27th March - this morning, there was an obvious small window of opportunity for observing migration as the mist of the morning was lifting and before the skies gave way to sunshine.  This was around 10-11am.

I had picked up my first Blackcaps of the year whilst walking round the lake, two males and a female in the south east corner, a further female was seen later on the north side.  There were also quite a few Meadow Pipits passing over, generally flying north west - I counted around 50 birds in several small flocks.  As I reached the east side, a steady flow of Sand Martins became obvious.  Hirundines often do this at this site in Spring, they seem to fly in off the river and head north over the lake.  If the conditions are right, they are low enough to see and quite large numbers can be logged fairly early in the season.  I stayed watching these birds for some time to see if I could see my first Swallow.  Surprisingly, a single House Martin passed through, but no Swallows.  This is my second earliest House Martin record.

There were quite a few Black-headed Gulls hawking low over the lake, but at about 11am, I noticed two other gulls descending from height.  A quick look through bins and I could see they were adult Little Gulls, still in winter plumage.  This is a good record for this site that often seems to miss out on Little Gull passage when other local sites pick them up, but was obviously a consequence of the easterly wind.  I managed to take a few flight shots (I've never been able to do this before!) as they hawked over the lake - beautiful gulls.  They stayed on site for about an hour before rising up and continuing on their journey.





Whilst watching the Little Gulls, a large, noisy flock of about 100 Wigeon flew over me from the east - more migration!  About half the flock descended to the lake, but others carried on.  A pair of cronking Raven also flew low over the lake from the east.  Later, a single bird flew over west and later still, another single bird was circling high over the lake.  There were also still 68 Shoveler on site, groups of males often flying around chasing the females - they often stay late in to the Spring here, but will soon be gone.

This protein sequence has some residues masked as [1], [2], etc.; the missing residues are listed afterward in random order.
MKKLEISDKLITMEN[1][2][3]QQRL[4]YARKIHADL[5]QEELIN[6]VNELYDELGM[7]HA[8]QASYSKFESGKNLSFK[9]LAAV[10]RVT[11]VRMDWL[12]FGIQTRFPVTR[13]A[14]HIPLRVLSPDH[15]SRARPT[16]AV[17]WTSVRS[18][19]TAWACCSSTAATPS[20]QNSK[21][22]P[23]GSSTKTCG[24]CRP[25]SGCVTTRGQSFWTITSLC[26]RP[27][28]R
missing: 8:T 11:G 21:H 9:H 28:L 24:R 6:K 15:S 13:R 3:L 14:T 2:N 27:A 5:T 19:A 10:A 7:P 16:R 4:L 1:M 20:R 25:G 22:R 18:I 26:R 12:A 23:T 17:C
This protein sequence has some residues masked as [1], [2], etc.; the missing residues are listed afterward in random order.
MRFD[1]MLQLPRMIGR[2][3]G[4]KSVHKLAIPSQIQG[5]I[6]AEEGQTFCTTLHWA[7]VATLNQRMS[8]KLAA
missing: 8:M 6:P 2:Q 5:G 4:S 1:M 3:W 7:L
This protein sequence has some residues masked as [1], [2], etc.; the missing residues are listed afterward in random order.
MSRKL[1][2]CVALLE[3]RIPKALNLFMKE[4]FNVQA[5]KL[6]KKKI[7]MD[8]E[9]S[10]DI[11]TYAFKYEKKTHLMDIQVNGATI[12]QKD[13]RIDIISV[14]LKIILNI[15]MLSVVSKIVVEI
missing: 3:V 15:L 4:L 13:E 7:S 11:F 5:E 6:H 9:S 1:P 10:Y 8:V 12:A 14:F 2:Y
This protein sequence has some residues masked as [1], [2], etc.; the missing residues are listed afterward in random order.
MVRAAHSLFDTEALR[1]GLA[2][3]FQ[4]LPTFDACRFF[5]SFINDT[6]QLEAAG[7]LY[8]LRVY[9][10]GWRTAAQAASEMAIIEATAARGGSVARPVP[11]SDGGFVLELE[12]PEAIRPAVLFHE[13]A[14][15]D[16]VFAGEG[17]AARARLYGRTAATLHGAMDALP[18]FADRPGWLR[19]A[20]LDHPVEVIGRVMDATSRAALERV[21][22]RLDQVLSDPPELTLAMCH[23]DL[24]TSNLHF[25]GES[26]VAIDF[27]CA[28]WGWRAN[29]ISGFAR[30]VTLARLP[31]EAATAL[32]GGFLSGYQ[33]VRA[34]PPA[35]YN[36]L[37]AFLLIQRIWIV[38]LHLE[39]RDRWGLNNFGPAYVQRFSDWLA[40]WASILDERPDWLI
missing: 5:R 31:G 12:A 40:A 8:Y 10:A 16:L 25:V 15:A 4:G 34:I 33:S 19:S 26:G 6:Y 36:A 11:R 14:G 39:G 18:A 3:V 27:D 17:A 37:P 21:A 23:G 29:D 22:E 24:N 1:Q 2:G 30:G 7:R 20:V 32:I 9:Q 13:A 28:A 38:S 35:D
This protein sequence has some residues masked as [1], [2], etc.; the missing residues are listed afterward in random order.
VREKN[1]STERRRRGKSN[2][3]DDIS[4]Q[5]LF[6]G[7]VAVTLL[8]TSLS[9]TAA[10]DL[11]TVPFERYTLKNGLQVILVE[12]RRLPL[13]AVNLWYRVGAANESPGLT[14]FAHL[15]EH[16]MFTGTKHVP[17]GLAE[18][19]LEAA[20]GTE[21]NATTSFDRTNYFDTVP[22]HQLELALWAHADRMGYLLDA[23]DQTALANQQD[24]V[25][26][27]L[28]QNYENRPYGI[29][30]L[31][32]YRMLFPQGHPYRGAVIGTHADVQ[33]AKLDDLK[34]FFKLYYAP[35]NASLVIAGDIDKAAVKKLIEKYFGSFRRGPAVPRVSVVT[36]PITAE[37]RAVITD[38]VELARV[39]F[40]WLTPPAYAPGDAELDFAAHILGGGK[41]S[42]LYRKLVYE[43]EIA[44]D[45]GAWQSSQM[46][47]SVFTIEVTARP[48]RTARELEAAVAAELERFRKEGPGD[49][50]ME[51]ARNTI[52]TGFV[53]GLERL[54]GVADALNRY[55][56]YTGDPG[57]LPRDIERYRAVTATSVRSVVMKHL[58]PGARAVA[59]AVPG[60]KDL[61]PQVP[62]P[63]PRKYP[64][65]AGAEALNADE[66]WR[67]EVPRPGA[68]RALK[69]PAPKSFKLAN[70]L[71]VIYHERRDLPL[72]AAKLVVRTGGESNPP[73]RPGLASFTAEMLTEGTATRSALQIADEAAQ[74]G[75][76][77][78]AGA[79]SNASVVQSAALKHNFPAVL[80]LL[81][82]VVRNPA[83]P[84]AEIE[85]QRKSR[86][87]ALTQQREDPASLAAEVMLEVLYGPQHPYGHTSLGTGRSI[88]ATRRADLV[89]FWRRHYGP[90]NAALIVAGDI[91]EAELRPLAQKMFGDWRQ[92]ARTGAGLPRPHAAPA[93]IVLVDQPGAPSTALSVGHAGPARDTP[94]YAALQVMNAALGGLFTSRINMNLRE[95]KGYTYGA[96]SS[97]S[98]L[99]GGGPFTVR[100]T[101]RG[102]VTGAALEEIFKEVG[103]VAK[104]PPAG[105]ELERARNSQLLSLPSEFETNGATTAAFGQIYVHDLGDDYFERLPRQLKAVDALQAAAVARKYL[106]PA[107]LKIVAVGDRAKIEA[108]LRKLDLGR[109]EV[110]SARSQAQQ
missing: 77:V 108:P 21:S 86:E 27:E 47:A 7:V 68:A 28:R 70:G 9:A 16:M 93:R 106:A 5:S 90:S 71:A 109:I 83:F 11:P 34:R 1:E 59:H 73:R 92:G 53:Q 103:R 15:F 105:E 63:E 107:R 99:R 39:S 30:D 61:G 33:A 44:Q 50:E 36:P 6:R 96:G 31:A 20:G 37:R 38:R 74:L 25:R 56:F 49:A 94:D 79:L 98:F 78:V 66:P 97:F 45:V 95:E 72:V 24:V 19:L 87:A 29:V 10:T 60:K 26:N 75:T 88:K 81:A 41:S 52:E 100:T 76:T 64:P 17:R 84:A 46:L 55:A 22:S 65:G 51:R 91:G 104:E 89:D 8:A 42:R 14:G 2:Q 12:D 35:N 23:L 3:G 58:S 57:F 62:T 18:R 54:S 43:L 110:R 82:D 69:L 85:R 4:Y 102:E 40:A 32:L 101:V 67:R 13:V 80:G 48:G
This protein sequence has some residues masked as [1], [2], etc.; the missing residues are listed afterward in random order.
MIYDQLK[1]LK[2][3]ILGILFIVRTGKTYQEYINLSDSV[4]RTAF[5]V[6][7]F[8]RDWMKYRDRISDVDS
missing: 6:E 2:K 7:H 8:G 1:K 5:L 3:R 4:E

28th March - nothing new seen on this day, though the reappearance or new arrival of a second drake Garganey was notable.

29th March - My first Swallows of the year came through this morning, two birds with about 75 Sand Martins.  I heard three singing Blackcaps and had my first Lesser Redpolls of the year when three birds flew over calling.  Meadow Pipits were still passing over, though just 14 birds this morning.  A presumed feral Barnacle Goose flew in with a Greylag and a single Siskin passed over.  Little Ringed Plovers and Shelduck still present.


Massive crop!

Just before school pick up, I decided to try the small lakes on the west side of the patch that I hadn't visited in a while.  As usual, these were fairly quiet, but as I was leaving the Roach pit an Osprey flew directly over me at very low height.  I watched it through bins, then thought I ought to try and get a record shot.  However, the camera was in its bag and by the time I had got it out, taken the lens cap off and extended the zoom, The Osprey had flown over the Marlow bypass and was continuing at low height right over the centre of Marlow.  I tried, but in the low light (it was very overcast) and at distance, I failed to get the bird in the viewfinder before it disappeared.  The bird appeared to be tracking just north of the river Thames and I assume it had come off the Thames when it first flew over me.  I wouldn't be surprised if it actually flew over Marlow high street, which would have been some sight!  This is the first Osprey I have seen in March and only my third on patch and the first for a few years.